4 Savings Mistakes I Made in My 20s (And How to Avoid Them)

Many or all of the products here are from our partners that compensate us. It’s how we make money. But our editorial integrity ensures our experts’ opinions aren’t influenced by compensation. Terms may apply to offers listed on this page. APY = Annual Percentage Yield

KEY POINTS

  • Most people make plenty of mistakes in their early adult years -- especially financial mistakes.
  • Financial blunders like only saving the bare minimum and keeping too much extra money in your checking account could cost you money.

Financial mistakes made in your 20s could impact you later in life.

No matter what season of life you're in, it's a constant learning experience. During my 20s, I learned a lot -- by making plenty of errors. At that point in my life, I had some general knowledge regarding financial matters, but I didn't always make the best financial choices. Learn from my savings mistakes, so you can take steps to avoid them.

1. Saving the bare minimum

I've always been a saver. Luckily, I established this habit early in my life. In my 20s, I saved some of my income for emergencies. However, I didn't save as much as I could have -- so I wasn't always financially prepared when the unexpected happened.

My income was lower at this stage of my life, so my savings potential was limited, but I wish I had cut out some of my unnecessary expenses and made saving more of a priority. I've never been a big shopper, but I could have spent less money dining and going out with friends and put more into savings.

Featured offer: save money while you pay off debt with one of these top-rated balance transfer credit cards

If you're still in your 20s, have fun and spend money on yourself -- but don't have so much fun that you neglect your savings goals.

2. Not automating my savings contributions

While I saved some money in my 20s, I didn't do so regularly.

If I had automated my savings, I would have been more consistent. If I had committed to saving a small amount of money each week through automatic transfers, I likely would have saved more.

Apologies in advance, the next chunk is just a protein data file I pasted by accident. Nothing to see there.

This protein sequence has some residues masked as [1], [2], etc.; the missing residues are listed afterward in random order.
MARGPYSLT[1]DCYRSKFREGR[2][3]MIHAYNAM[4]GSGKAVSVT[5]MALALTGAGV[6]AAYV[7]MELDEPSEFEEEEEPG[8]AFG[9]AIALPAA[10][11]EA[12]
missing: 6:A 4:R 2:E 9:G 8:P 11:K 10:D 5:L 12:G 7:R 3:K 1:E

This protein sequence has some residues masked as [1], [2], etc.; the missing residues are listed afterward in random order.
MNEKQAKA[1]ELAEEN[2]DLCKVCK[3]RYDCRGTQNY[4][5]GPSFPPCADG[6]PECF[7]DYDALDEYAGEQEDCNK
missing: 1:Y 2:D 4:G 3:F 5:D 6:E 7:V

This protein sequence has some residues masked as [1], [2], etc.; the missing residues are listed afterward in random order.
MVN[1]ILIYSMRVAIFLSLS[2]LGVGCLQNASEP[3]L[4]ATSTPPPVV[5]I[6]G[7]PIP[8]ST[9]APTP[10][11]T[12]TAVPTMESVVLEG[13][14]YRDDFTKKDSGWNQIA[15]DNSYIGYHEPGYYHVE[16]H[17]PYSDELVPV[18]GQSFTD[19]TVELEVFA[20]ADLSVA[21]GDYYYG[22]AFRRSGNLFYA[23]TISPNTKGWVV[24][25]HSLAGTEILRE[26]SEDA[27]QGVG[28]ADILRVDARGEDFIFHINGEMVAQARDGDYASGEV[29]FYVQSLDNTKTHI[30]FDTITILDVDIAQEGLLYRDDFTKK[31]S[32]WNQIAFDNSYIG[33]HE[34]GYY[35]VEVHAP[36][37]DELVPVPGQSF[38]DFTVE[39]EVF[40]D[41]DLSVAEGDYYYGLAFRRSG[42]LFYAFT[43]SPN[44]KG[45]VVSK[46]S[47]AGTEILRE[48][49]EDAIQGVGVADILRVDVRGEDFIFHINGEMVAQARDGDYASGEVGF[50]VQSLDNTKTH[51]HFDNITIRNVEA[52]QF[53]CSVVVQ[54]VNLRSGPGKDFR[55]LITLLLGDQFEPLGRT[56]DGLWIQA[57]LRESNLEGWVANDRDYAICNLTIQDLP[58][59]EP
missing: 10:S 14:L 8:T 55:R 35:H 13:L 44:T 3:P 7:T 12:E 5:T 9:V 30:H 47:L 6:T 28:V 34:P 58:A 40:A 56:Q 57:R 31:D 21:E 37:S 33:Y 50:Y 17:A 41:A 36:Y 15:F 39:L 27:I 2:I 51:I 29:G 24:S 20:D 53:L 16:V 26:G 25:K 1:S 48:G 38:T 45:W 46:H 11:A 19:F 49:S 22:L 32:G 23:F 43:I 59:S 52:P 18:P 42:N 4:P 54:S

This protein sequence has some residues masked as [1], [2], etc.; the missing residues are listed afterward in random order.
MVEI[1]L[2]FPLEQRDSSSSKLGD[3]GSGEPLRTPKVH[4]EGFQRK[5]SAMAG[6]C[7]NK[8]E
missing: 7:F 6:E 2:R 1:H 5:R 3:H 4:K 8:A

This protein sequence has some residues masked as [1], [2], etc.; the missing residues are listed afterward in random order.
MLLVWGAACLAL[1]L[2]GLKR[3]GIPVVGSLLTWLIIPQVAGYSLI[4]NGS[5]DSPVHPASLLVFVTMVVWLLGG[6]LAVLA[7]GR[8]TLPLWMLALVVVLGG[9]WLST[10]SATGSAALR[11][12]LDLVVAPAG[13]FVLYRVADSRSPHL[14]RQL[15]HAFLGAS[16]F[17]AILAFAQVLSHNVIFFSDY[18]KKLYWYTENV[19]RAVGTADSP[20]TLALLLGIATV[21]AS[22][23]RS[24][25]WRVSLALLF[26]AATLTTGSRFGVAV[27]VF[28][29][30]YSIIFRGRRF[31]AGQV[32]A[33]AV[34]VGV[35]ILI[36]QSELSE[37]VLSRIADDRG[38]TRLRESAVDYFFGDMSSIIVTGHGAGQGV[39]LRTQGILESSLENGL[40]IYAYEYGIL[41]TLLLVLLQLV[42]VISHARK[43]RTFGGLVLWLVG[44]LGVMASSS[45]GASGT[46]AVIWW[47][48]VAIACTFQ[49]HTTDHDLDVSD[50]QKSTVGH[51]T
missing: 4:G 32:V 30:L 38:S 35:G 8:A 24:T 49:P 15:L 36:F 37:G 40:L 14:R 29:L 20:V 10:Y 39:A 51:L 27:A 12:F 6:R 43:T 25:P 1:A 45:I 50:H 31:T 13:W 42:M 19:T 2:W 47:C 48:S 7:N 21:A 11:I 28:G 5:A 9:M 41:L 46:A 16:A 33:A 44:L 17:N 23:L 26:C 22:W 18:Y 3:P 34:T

In my 30s, automatic savings are a must. I feel less stressed knowing that my savings are a priority. By automating the process, I never forget to save or make excuses, and it's fun watching my savings account balance grow consistently.

3. Keeping too much money in my checking account

Another mistake I made was keeping too much money in my checking account. I was never the girl with only $2.75 left in her account the day before payday -- even when money was tight.

I felt safer keeping more money than necessary in my checking account. But I missed out on the opportunity to earn more interest by transferring some of that extra money to my savings account.

It's a good idea to keep some extra money in your checking account as a buffer -- but don't get into the habit of stockpiling all of your savings there.

4. Not paying attention to APY

In my early 20s, I understood the importance of having a separate savings account, but I didn't pay much attention to the annual percentage yield (APY) offered. I opened an account at my local bank because it was simple, and I kept that account for several years.

Luckily, I paid more attention to APYs and opened a different savings account in my late 20s. If I had done so sooner, I would have earned more interest from my savings contributions and had an even bigger emergency fund available.

Pay attention to the APY as you compare bank and account options. High-yield savings accounts can help you maximize the interest that you earn.

We all make mistakes -- it's part of being human. But by learning from others' mistakes (like mine), you can set yourself up for better financial success.

Check out our personal finance resources if you're looking for tips to make the best money moves.

These savings accounts are FDIC insured and could earn you 11x your bank

Many people are missing out on guaranteed returns as their money languishes in a big bank savings account earning next to no interest. Our picks of the best online savings accounts could earn you 11x the national average savings account rate. Click here to uncover the best-in-class accounts that landed a spot on our short list of the best savings accounts for 2024.

Two of our top online savings account picks:

Rates as of Apr 12, 2024 Ratings Methodology
Advertisement
SoFi Checking and Savings Western Alliance Bank High-Yield Savings Premier
Member FDIC. Member FDIC.
Rating image, 4.75 out of 5 stars.
4.75/5 Circle with letter I in it. Our ratings are based on a 5 star scale. 5 stars equals Best. 4 stars equals Excellent. 3 stars equals Good. 2 stars equals Fair. 1 star equals Poor. We want your money to work harder for you. Which is why our ratings are biased toward offers that deliver versatility while cutting out-of-pocket costs.
= Best
= Excellent
= Good
= Fair
= Poor
Rating image, 4.50 out of 5 stars.
4.50/5 Circle with letter I in it. Our ratings are based on a 5 star scale. 5 stars equals Best. 4 stars equals Excellent. 3 stars equals Good. 2 stars equals Fair. 1 star equals Poor. We want your money to work harder for you. Which is why our ratings are biased toward offers that deliver versatility while cutting out-of-pocket costs.
= Best
= Excellent
= Good
= Fair
= Poor

APY: up to 4.60%

APY: 5.36%

Min. to earn APY: $0

Min. to earn APY: $0.01

Our Research Expert

Related Articles

View All Articles Learn More Link Arrow